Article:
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Life Sciences Building Construction & Smith Hall Renovations

Who will take care of you in the next 10 years?

The primary driving force in this looming crisis is the aging of the Baby Boomer generation: Today, there are more Americans over the age of 65 than at any other time in U.S. history. Between 2010 and 2030, the population of senior citizens will increase by 75 percent to 69 million, meaning one in five Americans will be a senior citizen; in 2050, an estimated 88.5 million people in the U.S. will be aged 65 and older. ("The US is running out of nurses," The Atlantic, February 3, 2016)

More than 290,000 Baby Boomers in Pittsburgh's tristate region are eligible to retire in the next decade. This will result in a significant shortage of skilled employees across many sectors including IT, business and finance, healthcare and life sciences, energy, and advanced manufacturing. Also in this timeframe, economic growth is expected to create 50,000 new positions, adding up to nearly 340,000 open jobs. This gap is already exacerbated by a continuously shriking pipeline of would-beworkers emerging from our education system.


Why a new Life Sciences Building? Why now?

Student and professor in science lab

Pitt-Greensburg is at a tipping point. Our future annual enrollment in the STEM (science, technology, engineering, and mathematics) majors is conservatively projected to increase by a minimum of 20% over the next five years.

  • It is vital that Pitt-Greensburg remain at the cutting edge of classroom and building design through the continuous improvement of facilities.
  • State-of-the-art facilities are needed if students and faculty are to perform at the highest level.
  • At present, nearly 50% of students attending Pitt-Greensburg major in the Natural Sciences, continuing a 10-year trend of rising interest in the sciences.
  • Enrollment in the areas of Applied Mathematics, Information Technology, Pre-Engineering, and Pre-Medical Careers has grown 38% in the last three years.
  • The number of Natural Science courses taken by our students has increased significantly over the last 10 years.
  • There is a dire need to expand and renovate our sciences facilities to ensure the quality of our academic science- and health-related programming and to guarantee that our students are prepared for the world they will encounter after graduation.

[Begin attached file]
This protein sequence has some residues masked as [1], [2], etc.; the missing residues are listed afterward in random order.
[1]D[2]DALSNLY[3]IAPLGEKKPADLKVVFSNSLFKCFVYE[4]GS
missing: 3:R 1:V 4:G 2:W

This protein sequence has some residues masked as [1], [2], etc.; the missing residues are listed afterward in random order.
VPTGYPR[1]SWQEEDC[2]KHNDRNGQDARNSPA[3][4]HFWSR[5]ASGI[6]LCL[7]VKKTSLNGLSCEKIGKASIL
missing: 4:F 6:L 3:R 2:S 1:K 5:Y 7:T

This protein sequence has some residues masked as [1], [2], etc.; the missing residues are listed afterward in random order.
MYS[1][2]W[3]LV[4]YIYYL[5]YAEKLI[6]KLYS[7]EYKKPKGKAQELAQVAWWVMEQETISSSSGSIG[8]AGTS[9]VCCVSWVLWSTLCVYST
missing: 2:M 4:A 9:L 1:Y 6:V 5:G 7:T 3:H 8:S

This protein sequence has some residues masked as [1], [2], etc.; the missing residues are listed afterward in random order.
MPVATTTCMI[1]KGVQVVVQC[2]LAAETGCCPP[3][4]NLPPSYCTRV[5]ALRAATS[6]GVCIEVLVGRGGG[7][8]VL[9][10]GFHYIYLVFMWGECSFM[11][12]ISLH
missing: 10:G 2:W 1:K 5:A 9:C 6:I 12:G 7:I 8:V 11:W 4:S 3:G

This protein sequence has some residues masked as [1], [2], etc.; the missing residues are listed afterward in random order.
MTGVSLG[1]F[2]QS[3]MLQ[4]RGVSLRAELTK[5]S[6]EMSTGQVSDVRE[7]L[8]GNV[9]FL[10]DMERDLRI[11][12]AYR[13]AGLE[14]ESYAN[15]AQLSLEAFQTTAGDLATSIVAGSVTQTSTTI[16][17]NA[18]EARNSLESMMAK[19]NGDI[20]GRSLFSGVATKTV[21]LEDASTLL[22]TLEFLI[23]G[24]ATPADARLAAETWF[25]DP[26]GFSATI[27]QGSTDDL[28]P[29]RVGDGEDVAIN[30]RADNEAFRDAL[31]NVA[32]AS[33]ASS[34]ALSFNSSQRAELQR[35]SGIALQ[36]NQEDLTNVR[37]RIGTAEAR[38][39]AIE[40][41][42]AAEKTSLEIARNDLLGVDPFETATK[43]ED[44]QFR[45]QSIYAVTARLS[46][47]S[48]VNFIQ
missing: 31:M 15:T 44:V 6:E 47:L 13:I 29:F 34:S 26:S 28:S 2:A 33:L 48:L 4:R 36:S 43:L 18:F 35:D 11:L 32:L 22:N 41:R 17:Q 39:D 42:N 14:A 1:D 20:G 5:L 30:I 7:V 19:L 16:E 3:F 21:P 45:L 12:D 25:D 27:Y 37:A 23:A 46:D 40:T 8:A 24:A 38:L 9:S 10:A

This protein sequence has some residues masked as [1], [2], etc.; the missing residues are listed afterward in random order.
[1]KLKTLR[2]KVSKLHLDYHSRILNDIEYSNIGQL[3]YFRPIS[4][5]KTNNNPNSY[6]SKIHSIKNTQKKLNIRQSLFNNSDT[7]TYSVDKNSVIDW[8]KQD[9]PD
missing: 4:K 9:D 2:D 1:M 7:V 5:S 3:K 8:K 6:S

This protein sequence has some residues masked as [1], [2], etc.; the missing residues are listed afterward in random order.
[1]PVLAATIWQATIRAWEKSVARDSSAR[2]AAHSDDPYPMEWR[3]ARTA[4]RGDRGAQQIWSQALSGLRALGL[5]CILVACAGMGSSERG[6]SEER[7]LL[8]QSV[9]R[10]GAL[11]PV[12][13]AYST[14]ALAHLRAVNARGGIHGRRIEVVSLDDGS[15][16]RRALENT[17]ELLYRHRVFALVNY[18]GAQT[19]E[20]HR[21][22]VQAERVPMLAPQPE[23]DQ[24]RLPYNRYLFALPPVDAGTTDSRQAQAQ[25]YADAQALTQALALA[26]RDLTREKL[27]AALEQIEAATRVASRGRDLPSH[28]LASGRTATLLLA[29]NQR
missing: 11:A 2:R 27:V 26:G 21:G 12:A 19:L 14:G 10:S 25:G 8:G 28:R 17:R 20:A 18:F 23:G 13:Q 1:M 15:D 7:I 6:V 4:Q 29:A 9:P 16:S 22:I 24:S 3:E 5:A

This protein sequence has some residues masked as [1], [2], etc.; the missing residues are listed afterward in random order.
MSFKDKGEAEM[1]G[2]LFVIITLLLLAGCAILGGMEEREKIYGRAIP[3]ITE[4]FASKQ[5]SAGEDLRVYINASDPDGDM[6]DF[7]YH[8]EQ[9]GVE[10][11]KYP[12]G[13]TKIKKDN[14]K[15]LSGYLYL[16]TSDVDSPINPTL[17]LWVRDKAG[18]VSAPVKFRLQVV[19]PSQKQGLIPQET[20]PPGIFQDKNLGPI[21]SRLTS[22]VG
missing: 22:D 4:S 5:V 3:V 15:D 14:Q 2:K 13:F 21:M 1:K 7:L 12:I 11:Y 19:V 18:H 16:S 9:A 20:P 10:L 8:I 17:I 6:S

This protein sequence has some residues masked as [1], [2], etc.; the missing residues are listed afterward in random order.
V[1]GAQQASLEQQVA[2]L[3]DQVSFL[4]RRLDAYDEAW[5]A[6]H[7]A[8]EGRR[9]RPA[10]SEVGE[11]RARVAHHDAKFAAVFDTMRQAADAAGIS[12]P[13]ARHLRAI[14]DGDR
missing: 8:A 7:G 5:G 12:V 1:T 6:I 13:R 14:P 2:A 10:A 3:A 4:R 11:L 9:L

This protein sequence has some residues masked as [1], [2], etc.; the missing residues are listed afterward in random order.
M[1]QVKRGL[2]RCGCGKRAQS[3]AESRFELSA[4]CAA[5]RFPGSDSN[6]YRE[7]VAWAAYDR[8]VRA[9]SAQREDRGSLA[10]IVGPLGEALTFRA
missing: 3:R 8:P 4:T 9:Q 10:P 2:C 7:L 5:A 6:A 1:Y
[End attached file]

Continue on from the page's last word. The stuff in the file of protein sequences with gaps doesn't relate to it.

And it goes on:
• We have no separate lab space for analytical, instrumental, or physical chemistry. Labs for these courses are scheduled in time slots when the general or organic lab is free or in B-13 Smith Hall, which is not a lab space. It is a classroom with tables.
  • More significantly, we have no dedicated lab space for students working on senior projects or for faculty research. Chemistry majors use the chemistry stockroom as their research space. Space available for general chemistry labs is limited and most lab sections are too crowded.
  • It is anticipated that by the fall of 2019, the existing science facilities will not accommodate anticipated increases in student enrollment from the new science- and health-related programming.
  • Smith Hall houses the most popular of our three divisions: the Natural Sciences. Originally built in 1976, the classrooms and science labs contain outdated furniture, fixtures, and equipment.
  • Bringing the existing facilities up to a level on par with peer institutions would require several additional labs—all with adequate storage and prep spaces and modest research lab space for faculty and students.

Current nursing standards recommend the following nurse-to-patient ratios:

Intensive Care Unit:
1 nurse for every 2 patients
Telemetry/Progressive Care Unit:
1 nurse for every 4 to 5 patients
Medical/Surgical Unit:
1 nurse for every 5 to 6 patients

The ratio of patients to nurses will drastically increase over the next decade if the predicted shortage of nurses becomes a reality.

Community Benefits

Greensburg, Westmoreland County, Southwestern Pennsylvania

The addition of a new state-of-the-art Life Sciences Building to the campus has broader implications for Westmoreland County and the region.

The addition of an undergraduate satellite nursing program at Pitt-Greensburg brings the Pitt School of Nursing program to Westmoreland County. This allows more students to be enrolled and to graduate from this program, which is consistently rated among the top 10 nursing programs in the United States. Nurses will graduate with BSN degrees and potentially be employed at healthcare facilities in our region.

As Pitt-Greensburg builds its healthcare and health sciences programs, more students can choose to enroll and graduate, creating a supply of trained, qualified workers to help combat the looming shortage of healthcare workers.

The region’s aging population will be cared for by highly qualified individuals.

New income will be brought to and retained in the region.

Support the project now!

CLICK HERE to make an online gift to the Life Sciences Building Construction & Smith Hall Renovation project. If you have questions about the project or your gift, or would like to give another way, please contact us by phone at 724-836-9942 or by e-mail.